The US' Federal Trade Commission (FTC) is set to announce a sweeping crackdown on the hijacking of legitimate Web pages to redirect Web surfers to porn sites. The crackdown is set to be announced next week. The practice affects "millions of legitimate Web pages and innocent Web surfers, including children", the FTC says.
ZDNet partner MSNBC in May first reported on a cyber-twist on the old "bait-and switch" scam that threatens trademarks and ensnares unwitting Web surfers by trapping them in a loop that hurls a series of pornographic Web sites at them with every click of the mouse.
That story prompted an investigation by the FTC, according to David Landrigan, a professor at the University of Massachusetts, Lowell, who brought the scam to MSNBC's attention. Landrigan, who found several hundred hijacked Web pages warehoused on the Alta Vista search engine and dubbed the practice the "snake in the grass scam", said he was contacted by the FTC asking for information.
The FTC declined to comment beyond a brief press release announcing it would reveal a "new Internet scam" that has become the agency's 100th Internet case. The agency also said it will unveil a new high-tech Internet lab next week. The exact nature of the crackdown, how many people are targeted and what enforcement actions the FTC is taking isn't known. The agency will, however, be bringing in "victims" affected by the scam to speak at its news conference. That event, which had been scheduled for Thursday, has been delayed until next week because of Hurricane Floyd.
The FTC has been particularly aggressive in attacking scams that have migrated from the "real world" to cyberspace. During a recent congressional hearing set to examine how federal agencies were dealing with the proliferation of Web sites illegally dispensing prescription drugs, the Food and Drug Administration was upbraided by House members for its lack of investigation and enforcement efforts The FTC, which also testified at the hearing, escaped unscathed.
The FTC has broad authority to go after unfair or deceptive practices in or affecting commerce. Such hijacking scams divert potential customers from legitimate sites, possibly affecting the revenue potential of those sites.
Speaking generally and without commenting on any specific case, Paul Luehr, assistant director of marketing practices for the FTC, previously told MSNBC that for some time the FTC has had "concerns about how some operators may be using a variety of technical tricks to divert consumers from their intended search results. There's a number of different ways that some companies appear to be manipulating search engines, and we're concerned about a variety of those techniques."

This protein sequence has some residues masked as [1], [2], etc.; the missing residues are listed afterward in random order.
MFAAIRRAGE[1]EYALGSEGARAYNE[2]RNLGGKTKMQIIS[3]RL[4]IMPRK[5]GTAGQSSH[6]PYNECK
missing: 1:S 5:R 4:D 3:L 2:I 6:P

Professor Landrigan found that hijackers were equal opportunity offenders, stealing traffic from news organisations, community groups, government sites and even sites directed at Internet-based games for children.
Here's how the scam works. A Web page that contains common words, such as "news" or "maps" or "kids' games" is targeted by the scamster and then duplicated. The counterfeit pages are then hosted on a computer run by the scam artist. When a search engine "spider" -- software that automatically roams the Net cataloguing the keywords of millions of Web pages -- runs across the purloined page, it has no idea the page has been hijacked and robotically inputs the bogus URL into its database along with the keywords.
When someone enters a keyword, such as "kids' games" into the search engine, among the results are the legitimate Web page as well as the duplicate, which now lives on a rogue server. The original and stolen highlighted links offered up by the search engine look identical save for the underlying URL, which is easily overlooked by a Web surfer trying to sort through a morass of information.
The trick comes in how the scamster has modified the stolen page. Using a one-line piece of Java scripting that has been inserted into the stolen page, the scam artist can automatically redirect a user to any number of sites without the user's ever seeing the real page.
The exact extent of such re-direction scams isn't known. However, MSNBC has received dozens of messages from readers who have been snagged in such schemes. Several of those have informed MSNBC that they filed formal complaints with the FTC's consumer protection office.
Typically, the FTC evaluates such citizen complaints and begins an investigation if warranted. Once that investigation begins, the agency looks for trends in an attempt to ferret out just how extensive the new scam might be. It's likely that this FTC cyberspace investigation has identified several variations on the snake in the grass scam and will be announcing steps it's taking to first alert consumers to the practice and second, what its doing to crack down on the scam artists.
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